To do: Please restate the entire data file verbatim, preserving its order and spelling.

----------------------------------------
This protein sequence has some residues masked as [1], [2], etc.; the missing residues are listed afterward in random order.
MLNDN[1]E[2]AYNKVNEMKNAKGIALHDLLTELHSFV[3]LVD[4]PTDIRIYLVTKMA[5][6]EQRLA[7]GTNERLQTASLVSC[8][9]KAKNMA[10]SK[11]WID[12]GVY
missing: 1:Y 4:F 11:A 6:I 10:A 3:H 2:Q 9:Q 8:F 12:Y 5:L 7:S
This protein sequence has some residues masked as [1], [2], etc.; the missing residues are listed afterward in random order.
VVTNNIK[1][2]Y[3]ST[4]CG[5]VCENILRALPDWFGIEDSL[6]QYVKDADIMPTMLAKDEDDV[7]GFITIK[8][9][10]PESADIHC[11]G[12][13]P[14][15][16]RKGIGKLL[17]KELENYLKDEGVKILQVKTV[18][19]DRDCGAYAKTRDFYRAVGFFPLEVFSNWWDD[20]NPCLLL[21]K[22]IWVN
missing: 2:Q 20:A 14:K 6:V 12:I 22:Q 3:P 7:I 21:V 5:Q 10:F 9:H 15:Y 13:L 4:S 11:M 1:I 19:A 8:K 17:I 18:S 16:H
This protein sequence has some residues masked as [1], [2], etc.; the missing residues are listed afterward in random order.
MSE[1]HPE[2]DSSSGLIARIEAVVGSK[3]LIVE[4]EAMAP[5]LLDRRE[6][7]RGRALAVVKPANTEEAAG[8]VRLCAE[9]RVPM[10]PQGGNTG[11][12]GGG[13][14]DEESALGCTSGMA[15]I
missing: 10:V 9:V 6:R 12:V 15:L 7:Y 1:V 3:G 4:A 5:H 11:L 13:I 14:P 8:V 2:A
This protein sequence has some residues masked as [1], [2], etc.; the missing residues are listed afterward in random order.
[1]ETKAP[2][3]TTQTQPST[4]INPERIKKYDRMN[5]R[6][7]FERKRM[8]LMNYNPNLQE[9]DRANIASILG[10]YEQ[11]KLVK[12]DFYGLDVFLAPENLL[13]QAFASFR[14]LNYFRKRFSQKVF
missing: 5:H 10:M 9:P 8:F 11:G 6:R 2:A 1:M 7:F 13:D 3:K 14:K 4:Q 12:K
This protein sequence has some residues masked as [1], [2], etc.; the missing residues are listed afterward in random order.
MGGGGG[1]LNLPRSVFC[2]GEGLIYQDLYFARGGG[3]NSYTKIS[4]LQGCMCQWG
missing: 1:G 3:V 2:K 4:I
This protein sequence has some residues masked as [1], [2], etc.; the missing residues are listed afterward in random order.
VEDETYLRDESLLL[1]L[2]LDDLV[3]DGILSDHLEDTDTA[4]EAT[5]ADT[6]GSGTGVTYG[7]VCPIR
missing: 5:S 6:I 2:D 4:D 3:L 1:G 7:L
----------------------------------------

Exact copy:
This protein sequence has some residues masked as [1], [2], etc.; the missing residues are listed afterward in random order.
MLNDN[1]E[2]AYNKVNEMKNAKGIALHDLLTELHSFV[3]LVD[4]PTDIRIYLVTKMA[5][6]EQRLA[7]GTNERLQTASLVSC[8][9]KAKNMA[10]SK[11]WID[12]GVY
missing: 1:Y 4:F 11:A 6:I 10:A 3:H 2:Q 9:Q 8:F 12:Y 5:L 7:S
This protein sequence has some residues masked as [1], [2], etc.; the missing residues are listed afterward in random order.
VVTNNIK[1][2]Y[3]ST[4]CG[5]VCENILRALPDWFGIEDSL[6]QYVKDADIMPTMLAKDEDDV[7]GFITIK[8][9][10]PESADIHC[11]G[12][13]P[14][15][16]RKGIGKLL[17]KELENYLKDEGVKILQVKTV[18][19]DRDCGAYAKTRDFYRAVGFFPLEVFSNWWDD[20]NPCLLL[21]K[22]IWVN
missing: 2:Q 20:A 14:K 6:V 12:I 22:Q 3:P 7:I 21:V 5:Q 10:F 9:H 15:Y 13:L 4:S 11:M 1:I 19:A 8:K 17:I 18:S 16:H
This protein sequence has some residues masked as [1], [2], etc.; the missing residues are listed afterward in random order.
MSE[1]HPE[2]DSSSGLIARIEAVVGSK[3]LIVE[4]EAMAP[5]LLDRRE[6][7]RGRALAVVKPANTEEAAG[8]VRLCAE[9]RVPM[10]PQGGNTG[11][12]GGG[13][14]DEESALGCTSGMA[15]I
missing: 10:V 9:V 6:R 12:V 15:L 7:Y 1:V 3:G 4:A 5:H 11:L 13:I 14:P 8:V 2:A
This protein sequence has some residues masked as [1], [2], etc.; the missing residues are listed afterward in random order.
[1]ETKAP[2][3]TTQTQPST[4]INPERIKKYDRMN[5]R[6][7]FERKRM[8]LMNYNPNLQE[9]DRANIASILG[10]YEQ[11]KLVK[12]DFYGLDVFLAPENLL[13]QAFASFR[14]LNYFRKRFSQKVF
missing: 5:H 10:M 9:P 8:F 11:G 6:R 2:A 1:M 7:F 13:D 3:K 14:K 4:Q 12:K
This protein sequence has some residues masked as [1], [2], etc.; the missing residues are listed afterward in random order.
MGGGGG[1]LNLPRSVFC[2]GEGLIYQDLYFARGGG[3]NSYTKIS[4]LQGCMCQWG
missing: 1:G 3:V 2:K 4:I
This protein sequence has some residues masked as [1], [2], etc.; the missing residues are listed afterward in random order.
VEDETYLRDESLLL[1]L[2]LDDLV[3]DGILSDHLEDTDTA[4]EAT[5]ADT[6]GSGTGVTYG[7]VCPIR
missing: 5:S 6:I 2:D 4:D 3:L 1:G 7:L